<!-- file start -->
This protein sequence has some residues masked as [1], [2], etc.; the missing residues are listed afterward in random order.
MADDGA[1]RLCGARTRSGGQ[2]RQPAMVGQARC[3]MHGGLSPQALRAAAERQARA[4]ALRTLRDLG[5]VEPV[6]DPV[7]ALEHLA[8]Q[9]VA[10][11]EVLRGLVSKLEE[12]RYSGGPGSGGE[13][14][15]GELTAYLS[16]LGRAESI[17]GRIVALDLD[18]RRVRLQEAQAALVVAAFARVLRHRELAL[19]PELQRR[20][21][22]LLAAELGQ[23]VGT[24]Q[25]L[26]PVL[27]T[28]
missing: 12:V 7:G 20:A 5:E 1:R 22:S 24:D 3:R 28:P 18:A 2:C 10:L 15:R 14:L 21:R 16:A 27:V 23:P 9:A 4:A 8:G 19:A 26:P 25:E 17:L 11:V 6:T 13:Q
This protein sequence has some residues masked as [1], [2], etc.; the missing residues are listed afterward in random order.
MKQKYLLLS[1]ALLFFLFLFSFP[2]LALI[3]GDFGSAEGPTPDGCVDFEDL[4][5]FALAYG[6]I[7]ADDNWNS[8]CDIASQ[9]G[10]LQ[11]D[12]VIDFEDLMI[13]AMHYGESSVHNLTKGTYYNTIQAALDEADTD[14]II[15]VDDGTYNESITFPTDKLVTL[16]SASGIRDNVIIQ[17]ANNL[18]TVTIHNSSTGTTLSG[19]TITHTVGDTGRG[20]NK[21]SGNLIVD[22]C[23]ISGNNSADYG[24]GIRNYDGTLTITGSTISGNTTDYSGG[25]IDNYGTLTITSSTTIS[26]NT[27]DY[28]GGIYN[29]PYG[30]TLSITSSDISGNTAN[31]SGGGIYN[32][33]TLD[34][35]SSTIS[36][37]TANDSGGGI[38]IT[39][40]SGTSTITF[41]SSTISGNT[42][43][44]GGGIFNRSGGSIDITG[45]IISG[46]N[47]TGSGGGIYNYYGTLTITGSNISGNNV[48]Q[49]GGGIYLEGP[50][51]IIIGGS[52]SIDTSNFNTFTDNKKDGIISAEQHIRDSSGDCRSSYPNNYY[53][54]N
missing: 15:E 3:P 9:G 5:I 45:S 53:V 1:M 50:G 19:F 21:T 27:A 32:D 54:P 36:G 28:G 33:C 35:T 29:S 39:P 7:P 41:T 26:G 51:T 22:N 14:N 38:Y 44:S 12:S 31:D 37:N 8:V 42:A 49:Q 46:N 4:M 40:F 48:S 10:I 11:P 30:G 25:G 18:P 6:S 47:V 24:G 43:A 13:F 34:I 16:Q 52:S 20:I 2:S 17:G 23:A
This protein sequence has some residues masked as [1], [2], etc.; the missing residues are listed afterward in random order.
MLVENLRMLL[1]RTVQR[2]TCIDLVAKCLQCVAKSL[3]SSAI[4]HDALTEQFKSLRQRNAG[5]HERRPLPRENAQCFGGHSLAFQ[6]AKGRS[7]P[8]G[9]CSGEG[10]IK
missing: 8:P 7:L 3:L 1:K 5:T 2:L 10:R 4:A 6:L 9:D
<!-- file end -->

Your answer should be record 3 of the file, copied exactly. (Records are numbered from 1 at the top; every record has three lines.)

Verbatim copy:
This protein sequence has some residues masked as [1], [2], etc.; the missing residues are listed afterward in random order.
MLVENLRMLL[1]RTVQR[2]TCIDLVAKCLQCVAKSL[3]SSAI[4]HDALTEQFKSLRQRNAG[5]HERRPLPRENAQCFGGHSLAFQ[6]AKGRS[7]P[8]G[9]CSGEG[10]IK
missing: 8:P 7:L 3:L 1:K 5:T 2:L 10:R 4:A 6:L 9:D